The Attraction Of Ink

“Beauty is in the eye of the beholder”, or so they say, but what if there are definitive ways to make yourself more attractive. What if one of these methods was to get a tattoo. Effectively, what I am asking is, are people with tattoos more attractive than people without tattoos? This question may seem controversial but it is not entirely ridiculous.

The Harris Poll in January 2012 found that 30% of people with tattoos said that the ink made them “feel more sexy” and 21% said that it makes them feel “attractive or strong”. The results of this show us that half the people who get tattoos believe that by simply having a tattoo they have increased their attractiveness. This belief though, does not appear to be reflected by the thoughts of those without tattoos. 45% of those who have not been inked see tattoos as a turn-off rather than a turn-on, people with “tattoos are [considered] less attractive”.

From an evolutionary, and psychological, standpoint are these people only kidding themselves., a website focussing on psychological studies, believes part of the reason women decorate their bodies is because of biological urges to attract males. Women, rather than men, are more likely to get pierced and tattooed, and those with these decorations are more likely to attract male attention. Other aspects of female culture also reflect this need to decorate; hair styling, make up, cosmetic surgery and even large shoe collections. I am not being sexist and saying that women only do this to attempt to please men, no doubt there is a lot of feel-good-factor to looking good. Almost throughout human history however, society has been unfairly male dominated. The burden of impressing the opposite sex has been on females as the males hold the power to choose a mate. Look at wedding proposals for example, it is the man picking his partner, and not the other way round.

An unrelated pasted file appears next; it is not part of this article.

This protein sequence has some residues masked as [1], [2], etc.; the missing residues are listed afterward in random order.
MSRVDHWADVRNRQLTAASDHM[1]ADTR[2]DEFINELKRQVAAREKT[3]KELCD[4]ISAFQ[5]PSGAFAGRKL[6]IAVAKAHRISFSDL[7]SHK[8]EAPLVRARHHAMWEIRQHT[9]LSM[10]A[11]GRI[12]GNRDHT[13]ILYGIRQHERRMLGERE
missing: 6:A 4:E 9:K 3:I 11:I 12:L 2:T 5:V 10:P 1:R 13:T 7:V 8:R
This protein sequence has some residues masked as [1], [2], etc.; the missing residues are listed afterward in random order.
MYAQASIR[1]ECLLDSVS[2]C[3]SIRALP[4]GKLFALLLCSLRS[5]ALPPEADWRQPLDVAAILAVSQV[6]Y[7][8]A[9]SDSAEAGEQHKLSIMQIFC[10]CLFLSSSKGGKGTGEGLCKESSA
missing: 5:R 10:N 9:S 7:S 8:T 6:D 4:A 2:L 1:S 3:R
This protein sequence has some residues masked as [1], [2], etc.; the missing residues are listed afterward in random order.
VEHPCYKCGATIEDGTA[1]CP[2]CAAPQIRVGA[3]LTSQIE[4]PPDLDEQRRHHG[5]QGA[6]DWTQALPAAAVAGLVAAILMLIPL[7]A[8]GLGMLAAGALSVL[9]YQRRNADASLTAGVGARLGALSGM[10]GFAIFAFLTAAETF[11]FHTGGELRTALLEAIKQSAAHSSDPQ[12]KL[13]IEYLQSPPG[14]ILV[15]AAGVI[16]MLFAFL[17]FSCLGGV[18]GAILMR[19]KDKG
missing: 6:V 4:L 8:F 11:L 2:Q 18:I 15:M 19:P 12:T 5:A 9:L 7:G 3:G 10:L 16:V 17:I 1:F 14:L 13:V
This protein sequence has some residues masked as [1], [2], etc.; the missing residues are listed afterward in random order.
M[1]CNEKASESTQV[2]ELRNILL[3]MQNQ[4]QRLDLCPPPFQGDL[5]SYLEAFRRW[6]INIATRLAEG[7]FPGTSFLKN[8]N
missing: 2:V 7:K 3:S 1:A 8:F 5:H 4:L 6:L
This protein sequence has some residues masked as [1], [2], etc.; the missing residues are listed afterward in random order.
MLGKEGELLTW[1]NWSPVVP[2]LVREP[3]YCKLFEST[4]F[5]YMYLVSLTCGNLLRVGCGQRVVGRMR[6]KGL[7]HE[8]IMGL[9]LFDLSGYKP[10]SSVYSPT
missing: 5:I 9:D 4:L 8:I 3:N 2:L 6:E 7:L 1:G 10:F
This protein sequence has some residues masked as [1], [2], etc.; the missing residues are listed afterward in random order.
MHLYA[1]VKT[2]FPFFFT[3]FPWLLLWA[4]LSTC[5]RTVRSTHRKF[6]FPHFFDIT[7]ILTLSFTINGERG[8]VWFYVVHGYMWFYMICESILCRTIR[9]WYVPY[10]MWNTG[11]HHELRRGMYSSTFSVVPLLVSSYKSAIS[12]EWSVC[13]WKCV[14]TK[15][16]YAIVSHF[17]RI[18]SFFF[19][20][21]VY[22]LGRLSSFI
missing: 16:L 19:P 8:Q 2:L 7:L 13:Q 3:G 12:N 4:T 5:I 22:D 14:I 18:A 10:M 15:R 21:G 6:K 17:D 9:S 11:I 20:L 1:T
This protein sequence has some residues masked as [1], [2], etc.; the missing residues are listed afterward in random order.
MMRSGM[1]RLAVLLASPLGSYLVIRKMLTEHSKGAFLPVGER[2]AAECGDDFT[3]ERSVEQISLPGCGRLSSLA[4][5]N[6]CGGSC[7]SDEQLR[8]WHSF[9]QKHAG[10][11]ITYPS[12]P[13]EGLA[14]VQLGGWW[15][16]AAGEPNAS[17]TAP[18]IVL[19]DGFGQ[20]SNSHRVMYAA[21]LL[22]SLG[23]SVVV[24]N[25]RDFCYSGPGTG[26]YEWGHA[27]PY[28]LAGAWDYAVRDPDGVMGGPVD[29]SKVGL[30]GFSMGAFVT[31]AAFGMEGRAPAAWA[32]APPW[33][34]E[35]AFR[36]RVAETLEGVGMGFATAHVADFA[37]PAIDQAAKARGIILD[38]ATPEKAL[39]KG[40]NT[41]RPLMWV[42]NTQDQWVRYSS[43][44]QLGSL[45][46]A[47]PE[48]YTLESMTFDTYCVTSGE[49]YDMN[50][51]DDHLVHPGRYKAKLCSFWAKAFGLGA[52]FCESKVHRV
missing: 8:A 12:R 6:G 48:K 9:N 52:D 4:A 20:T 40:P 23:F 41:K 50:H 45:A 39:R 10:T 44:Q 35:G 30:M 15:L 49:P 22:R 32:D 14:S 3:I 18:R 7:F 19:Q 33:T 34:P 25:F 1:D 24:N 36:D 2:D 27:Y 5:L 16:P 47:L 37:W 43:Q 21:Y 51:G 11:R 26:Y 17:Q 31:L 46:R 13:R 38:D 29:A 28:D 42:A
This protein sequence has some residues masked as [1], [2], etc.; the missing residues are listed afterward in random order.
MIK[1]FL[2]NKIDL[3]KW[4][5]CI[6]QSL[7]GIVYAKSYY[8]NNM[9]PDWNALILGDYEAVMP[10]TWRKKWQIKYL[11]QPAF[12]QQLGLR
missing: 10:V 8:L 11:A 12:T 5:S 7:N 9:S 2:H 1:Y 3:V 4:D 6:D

So people could be more attracted to tattoos without even knowing it. It may also be true that people are getting tattoos to subconsciously attract a mate. Charles Darwin in fact looked at the concept of sexual selection inside his theory of natural selection. Natural selection was a struggle for existence, who would survive and who would die, but sexual selection was a struggle for reproduction, who would mate and have the most offspring, thus passing on their genes. Quite unlike with humans, in the animal world the burden to attract is on the males, the females hold the power of decision. This is why you see manes on lions, extravagant feathers on peacocks and antlers on stags.

Continuing along the scientific theme, Scientific American ran an article in May-June 2012 entitled “Survival of the Tattooed and Pierced?” In that article it focused on researchers at the University of Wroclaw in Poland who looked to study the body symmetry of a number of people. Body symmetry – how alike your left and right side are – indicates genetic health and is associated with sexual attractiveness. Half of the men and women measured had ink and/or piercings, and the other half did not. The findings of the research showed that “men with bodily decorations exhibited greater symmetry than those without”. The belief is that getting inked is a risk-taking behaviour we have inherited from our ancestors. They were the people “who were strong enough to endure injuries and survive”. “Therefore, at least in men, body art could serve as an “honest” signal of fitness in the Darwinian sense”.

So thus far tattoos are seen to be used by females as decoration to attract a male, and by males to show that they are fit and strong, essentially proving to the females that they are capable of fathering a child. In contrast to the findings of these scientific studies there are still a huge number of people that find tattoos unattractive.